During a September meeting of the South Dublin County Council, the council’s executive authority referenced these satisfactory reports and the monthly, unannounced inspections.

“None of these inspections have revealed any issues regarding the welfare of dogs in the pound,” was the response recorded in the meeting’s minutes. “The existing contract continues to be monitored and reviewed as part of the contract management and oversight. Policies and procedures are regularly reviewed.”

The Irish Party for Animal Welfare (PAW), in correspondence with Lady Freethinker, had concerns about the conditions at the pound, which they described as “a festering carbuncle on Ireland’s psyche,” despite the reports, which they described as “carefully crafted.”

“From what we saw there were no recommendations on how to improve either in these reports, the writing was scant in every detail,”  PAW said via email.  “PAW are aware of the serious allegations, which span close on twenty years. Ashton sporadically rears its ugly head, inflicting the same torture of mind on animal lovers as it does on its unfortunate residents. Videos and photographs circulate regularly on social media and YouTube. Despite rigorous protesting outside its gates it has achieved nothing concrete in the way of progress.”

David and Carol Stone, the owners of the pound, did not respond to the allegations prior to publication of this story. But in an email, obtained by LFT through a FOIA request, Stone mentioned to inspectors that he was struggling with ramifications from the COVID-19 pandemic.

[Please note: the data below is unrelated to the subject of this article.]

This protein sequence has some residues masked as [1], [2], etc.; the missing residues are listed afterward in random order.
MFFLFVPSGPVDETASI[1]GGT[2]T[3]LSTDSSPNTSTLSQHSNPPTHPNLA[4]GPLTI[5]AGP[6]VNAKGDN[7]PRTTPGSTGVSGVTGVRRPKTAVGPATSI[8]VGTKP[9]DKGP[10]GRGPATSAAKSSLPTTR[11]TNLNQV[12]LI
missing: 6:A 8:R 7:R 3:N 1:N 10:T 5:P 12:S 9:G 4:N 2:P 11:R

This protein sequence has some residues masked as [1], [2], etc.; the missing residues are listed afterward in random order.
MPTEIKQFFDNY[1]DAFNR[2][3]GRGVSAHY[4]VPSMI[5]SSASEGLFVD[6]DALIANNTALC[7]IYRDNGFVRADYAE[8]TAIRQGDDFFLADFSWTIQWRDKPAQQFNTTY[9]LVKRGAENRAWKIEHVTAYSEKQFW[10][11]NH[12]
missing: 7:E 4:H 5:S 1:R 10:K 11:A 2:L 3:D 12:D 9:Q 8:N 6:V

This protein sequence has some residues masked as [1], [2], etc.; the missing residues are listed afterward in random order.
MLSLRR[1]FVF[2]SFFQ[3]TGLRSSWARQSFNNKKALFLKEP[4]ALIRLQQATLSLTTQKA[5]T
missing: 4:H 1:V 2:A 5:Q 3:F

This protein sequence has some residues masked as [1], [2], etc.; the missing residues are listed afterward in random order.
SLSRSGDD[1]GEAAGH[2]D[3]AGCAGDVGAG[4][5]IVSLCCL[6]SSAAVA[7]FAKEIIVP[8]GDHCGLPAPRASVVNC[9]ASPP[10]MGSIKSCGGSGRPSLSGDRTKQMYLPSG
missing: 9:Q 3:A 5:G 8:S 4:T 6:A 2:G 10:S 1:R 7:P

“This coronavirus is really challenging us, as it is everyone else, so if you have any special requirements or advice during this time, please let us know,” David Stone wrote in the public records document. “We are reviewing our procedures as required and will keep you informed as things change.”

An email from David Stone, owner of Ashton Pound, obtained via FOIA request.

The topic of the pound services has become especially heated recently since renewal or reassignment of the tender — or the official invitation to agencies to bid for the service contract — is coming up this spring and summer for three of the four councils.  

Hanging like a guillotine over councillors’ heads, as voiced at recent council meetings, is concern about what options they will have if investigators deem Ashton — the sole contender for services in some recent years — unfit for continued services. 

The South Dublin County Council chose to extend its service contract with Ashton Pound in January. But in light of the investigation, other councillors are demanding accountability — and change. 

At a recent council meeting, Sinn Féin Councillors William Carey and Derren Ó Brádaigh called for separating kennelling and pound services. South Dublin County Councillor Alan Edge has gone a step further and asked the council’s executive authority to draft county-wide guidelines for animal welfare.

Alan Edge FB post

“We need to strive for excellence and ensure that animal welfare is the paramount consideration in determining who should provide this service for the county,” Edge told The Echo, a local Irish newspaper.

Councillors Shay Brennan, Donna Cooney, and Deirdre Heney also have voiced concerns about the pound to local Irish news.

Doyle, the Fingal councillor who has raised her voice on other animal welfare issues as well, told Lady Freethinker that the safety and welfare of all animals remains a priority for her.

“I am on record as stating that the physical infrastructure under which dogs at this facility are housed can only be described as ‘Dickensian.’ I say this having physically visited Ashton myself on an unannounced visit,” she told Lady Freethinker. “We have now reached a point where Fingal needs to provide these important services itself, as it will lead to greater oversight and better outcomes.”

The dogs at this Irish pound deserve justiceThe four Dublin councils must take every possible step to ensure immediate and lasting change happens at this pound.

Sign Lady Freethinker’s petition asking the four Dublin councils to demand the immediate removal of any personnel found complicit or negligent in the dogs’ care, additional oversight of pound operations, and established and enforced animal welfare guidelines countywide.

SIGN: Justice for 5 Dead Dogs Found at Pound Accused of Severe Abuse